Fan Mail

When you work in public, and you invite people to tell you what they think, they will. It often isn’t pretty, but you better listen up.

My previous posting elicited an email (name withheld since it was an email and not a public comment) quoted here in full

You're joking, I trust? You've been doing nothing but apologizing for crappy work since we began working with Silverlight last summer. Your job is important to the success of Silverlight. You need to be replaced with someone who's willing to spend the time required to produce quality work. NO MORE LAME EXCUSES.

 

Clearly this is one frustrated and unhappy customer.

iStock_SadGirlSmall

The key question is why?

What cultural or interpersonal differences in the way that I look at things would cause her to think that I’ve been apologizing for 11 months? (Setting aside the question of whether I’ve been doing “crappy work? ”)

Please do not reply with how much you disagree with her… your kind words are much appreciated, but have been expressed elsewhere. The last thing I want to do is start a debate about her opinion.

The point of this blog post is not about the quality of my work, it is about how to explore new ways of doing things without confusing people or making them angry

Experimenting In Public

I love my job. One of the things I love about it, is that it is not static. In my experience, there are two kinds of people in the world (one kind thinks there are two kinds of people in the world, the other kind doesn’t). 

One kind likes to get really god at what they do and keep doing it. The other kind, like me, likes to keep changing and evolving and trying new things. We love a blank sheet of paper; we are inspired by reinvention.

The post this woman was responding to was about taking the risk of setting aside 15 years of relatively successful presentations and trying a new approach, one that I think will better serve the Silverlight developer, one that is far  riskier, far more work, far less certain and far more exciting. Most important, an approach that is not guaranteed to work but if it does, I believe it will make me a much more interesting presenter with much more to offer.

That is the proposition.

Terror does not create innovation

terroe_eye_1There is a culture in some parts of Microsoft; perhaps some parts of the entire industry,  in which you must never show fear,  never show any weakness, never show anything but total confidence.

I remember this at Ziff/AT&T  we would have meetings and the junior staff was terrified of asking questions for fear of ridicule or at least disdain.

I had the privilege that went with the absurd title of “Distinguished Software  Engineer” of asking the “stupid” questions that many others (it turned out) wanted answered as well. It taught me a powerful lesson; don’t be afraid to look stupid; it is a lot better than being  stupid.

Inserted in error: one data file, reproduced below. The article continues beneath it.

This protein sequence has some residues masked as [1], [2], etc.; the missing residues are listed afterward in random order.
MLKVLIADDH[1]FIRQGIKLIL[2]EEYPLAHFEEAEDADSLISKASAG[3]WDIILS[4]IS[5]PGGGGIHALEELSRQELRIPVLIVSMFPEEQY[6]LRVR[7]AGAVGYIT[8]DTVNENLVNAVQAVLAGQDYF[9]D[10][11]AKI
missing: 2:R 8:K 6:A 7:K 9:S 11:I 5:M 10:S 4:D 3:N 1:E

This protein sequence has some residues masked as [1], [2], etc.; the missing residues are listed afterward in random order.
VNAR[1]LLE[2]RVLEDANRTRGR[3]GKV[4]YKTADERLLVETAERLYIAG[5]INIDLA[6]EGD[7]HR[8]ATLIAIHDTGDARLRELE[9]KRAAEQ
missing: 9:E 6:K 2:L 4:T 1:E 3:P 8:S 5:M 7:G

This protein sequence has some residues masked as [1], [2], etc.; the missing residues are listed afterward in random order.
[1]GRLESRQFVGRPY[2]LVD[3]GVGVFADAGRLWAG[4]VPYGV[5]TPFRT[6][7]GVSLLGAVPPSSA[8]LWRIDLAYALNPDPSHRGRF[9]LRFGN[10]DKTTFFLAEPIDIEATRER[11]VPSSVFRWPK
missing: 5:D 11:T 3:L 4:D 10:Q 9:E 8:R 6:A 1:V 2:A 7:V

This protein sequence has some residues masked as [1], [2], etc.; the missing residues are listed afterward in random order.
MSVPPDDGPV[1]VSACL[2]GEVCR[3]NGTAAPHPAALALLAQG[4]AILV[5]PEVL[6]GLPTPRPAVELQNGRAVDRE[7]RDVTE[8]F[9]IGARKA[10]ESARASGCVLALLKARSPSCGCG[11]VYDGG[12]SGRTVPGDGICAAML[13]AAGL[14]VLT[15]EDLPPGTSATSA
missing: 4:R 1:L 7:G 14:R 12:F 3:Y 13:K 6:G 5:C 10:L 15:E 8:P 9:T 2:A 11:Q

Somehow this connects up with an article I read recently that profiled 10 billionaire entrepreneurs who had, among them, 25 previous bankruptcies.

Fall Down, Get Up

So, despite advice, I continue to experiment, and I continue to do so openly; shockingly acknowledging when things don’t go as planned, working harder and preparing more the next time, and building up a stronger base of tools with which to convey what I think is some of the most interesting and exciting information for developers: the what and why and how of Silverlight 2 as it evolves. 

Why You Never Score A 10

I’ll leave you with this oft-told story. Early in my writing, back when I was writing about C++,  I received two emails on the same day. One said in essence “no one has ever explained pointers in a way I understood before.”  The other said “I don’t know what it is you do for a living, but it can’t be programming or writing because you are terrible at both.” I hug them both on my wall, and perhaps I will hang this feedback next to them.

My actual favorite email said this: Please sir, I translate your book to Korean, but first, what means ‘I don’t think we’re in Kansas anymore?”

Keep those cards and letters coming, and if you are unhappy let me know, but please try to be specific. What is bad, what needs fixing specifically. I can’t promise that I’ll agree, but at least I’ll know where the trouble is. If you are happy, let me know that too (I pass those to my boss!); as my friend Laurence Moroney says “all proceeds go to a college fund – my kid’s college.”

And worry not; my ego (and my job) are secure. Or secure enough.

Thank you. We now return to our regular blog, already in progress.

 

 

Picture of girl: iStockPhoto
Picture of eye:  stock.xchng
All pictures fully licensed by Jesse Liberty

 


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About Jesse Liberty

Jesse Liberty is an independent consultant and programmer with three decades of experience writing and delivering software projects. He is the author of 2 dozen books and multiple Pluralsight courses, and has been a Senior Technical Evangelist for Microsoft, a Distinguished Software Engineer for AT&T, a VP for Information Services for Citibank and a Software Architect for PBS. He is a Xamarin Certified Mobile Developer and a Xamarin MVP, Microsoft MVP and Telerik MVP.
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